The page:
Repeatable Creativity

Repeatable Creativity: How Innovators, Entrepreneurs, And Makers Cultivate Their Most Important Asset

by Dr. Angelique Adams, CEO, Angelique Adams Media Solutions, LLC.

For the past 20 years, I’ve led large teams of scientists and engineers whose mission was to generate hundreds of millions of dollars in new products and processes. In that space, I was called an innovator. Now, I have my own business, building the next generation of innovation leaders, as an author, speaker, consultant, and online course creator. In this space, I am referred to as an entrepreneur and content creator.

Large corporate innovation and solo content creation are different in many ways: budget size, team size, project size. But at the basic level they are the same: they require access to creativity on a consistent and repeatable basis. 

Whether you call yourself an innovator, entrepreneur, creator, or maker, whether you’re on your own, in a small team, or in a large organization, there is one key element we all share in common. If we’re going to survive and thrive , we have to harness repeatable creativity.

“Creativity is just connecting things.”

…Steve Jobs

 I have found that there are three pillars to repeatable creativity:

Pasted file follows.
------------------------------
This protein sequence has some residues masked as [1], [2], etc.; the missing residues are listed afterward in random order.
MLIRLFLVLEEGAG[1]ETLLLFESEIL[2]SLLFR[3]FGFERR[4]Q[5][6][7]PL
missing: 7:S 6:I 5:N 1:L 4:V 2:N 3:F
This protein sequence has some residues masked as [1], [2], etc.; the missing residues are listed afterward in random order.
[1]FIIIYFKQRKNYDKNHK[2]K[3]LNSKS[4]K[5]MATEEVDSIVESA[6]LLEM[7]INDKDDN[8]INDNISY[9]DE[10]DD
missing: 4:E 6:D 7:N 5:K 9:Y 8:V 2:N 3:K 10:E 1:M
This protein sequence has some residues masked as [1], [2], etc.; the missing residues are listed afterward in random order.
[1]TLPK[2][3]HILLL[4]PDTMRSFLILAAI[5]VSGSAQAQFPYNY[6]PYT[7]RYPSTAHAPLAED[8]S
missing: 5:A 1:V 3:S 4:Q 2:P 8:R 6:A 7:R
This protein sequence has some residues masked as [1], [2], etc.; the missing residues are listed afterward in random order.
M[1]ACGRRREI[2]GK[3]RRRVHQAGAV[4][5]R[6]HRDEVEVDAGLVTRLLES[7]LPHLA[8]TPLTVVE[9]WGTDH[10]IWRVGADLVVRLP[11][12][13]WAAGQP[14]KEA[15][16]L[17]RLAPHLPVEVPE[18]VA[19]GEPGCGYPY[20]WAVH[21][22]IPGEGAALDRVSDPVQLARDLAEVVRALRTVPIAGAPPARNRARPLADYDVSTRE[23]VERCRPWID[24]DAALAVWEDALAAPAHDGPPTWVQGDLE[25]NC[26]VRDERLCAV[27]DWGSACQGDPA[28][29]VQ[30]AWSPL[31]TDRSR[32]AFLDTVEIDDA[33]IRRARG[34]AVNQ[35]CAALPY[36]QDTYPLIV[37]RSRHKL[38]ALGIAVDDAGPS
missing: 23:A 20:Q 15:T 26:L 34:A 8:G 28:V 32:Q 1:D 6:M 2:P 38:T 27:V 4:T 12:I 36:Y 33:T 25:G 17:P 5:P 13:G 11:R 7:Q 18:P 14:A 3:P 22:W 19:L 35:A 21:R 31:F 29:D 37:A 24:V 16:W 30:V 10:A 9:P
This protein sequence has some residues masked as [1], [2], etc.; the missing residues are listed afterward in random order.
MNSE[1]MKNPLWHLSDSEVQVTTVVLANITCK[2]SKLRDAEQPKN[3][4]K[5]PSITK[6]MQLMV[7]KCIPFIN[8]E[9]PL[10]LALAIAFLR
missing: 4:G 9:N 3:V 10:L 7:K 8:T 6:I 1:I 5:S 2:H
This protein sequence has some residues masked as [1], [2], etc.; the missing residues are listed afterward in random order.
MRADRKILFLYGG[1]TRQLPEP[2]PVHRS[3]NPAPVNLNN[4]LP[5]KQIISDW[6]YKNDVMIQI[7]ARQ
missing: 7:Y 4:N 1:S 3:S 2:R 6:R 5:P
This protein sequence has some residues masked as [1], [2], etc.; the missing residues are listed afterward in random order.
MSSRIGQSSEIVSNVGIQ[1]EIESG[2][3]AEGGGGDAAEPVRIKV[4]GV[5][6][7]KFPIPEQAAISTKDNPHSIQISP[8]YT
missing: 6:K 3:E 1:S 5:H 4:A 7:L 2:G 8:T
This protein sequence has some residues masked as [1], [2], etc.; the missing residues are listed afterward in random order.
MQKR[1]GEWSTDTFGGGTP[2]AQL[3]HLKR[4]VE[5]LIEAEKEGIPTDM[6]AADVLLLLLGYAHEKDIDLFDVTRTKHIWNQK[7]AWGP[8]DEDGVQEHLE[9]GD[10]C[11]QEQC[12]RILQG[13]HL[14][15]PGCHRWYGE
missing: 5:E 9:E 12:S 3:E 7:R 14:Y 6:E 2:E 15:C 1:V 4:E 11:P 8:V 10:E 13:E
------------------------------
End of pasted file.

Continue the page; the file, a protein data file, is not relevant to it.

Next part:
1. Protect your creative environment.
2. Record and celebrate your wins.
3. Build your team of mentors.

First: Protect your creative environment.

The creative environment is your space and your time. In my experience, space is the part that gets the most attention. We creatives seem to have a sense of the area around us where we feel the most energized. Whether it be clear or cluttered, bright or dark, quiet or loud.

four types of creative spaces

In my case, I need two distinct environments. For inspiration and ideation, I need visual and auditory stimuli (e.g. people, music, art, nature, etc). I especially like wandering through international grocery stores for that purpose. For creating content, I need the absence of stimuli. I turn the same jazz playlists on repeat, and I put a giant rolling white board in front of me to block out the rest of the room. I occasionally get up and doodle on it if I can’t find the words to convey my thoughts. Sometimes pictures and flow diagrams help me.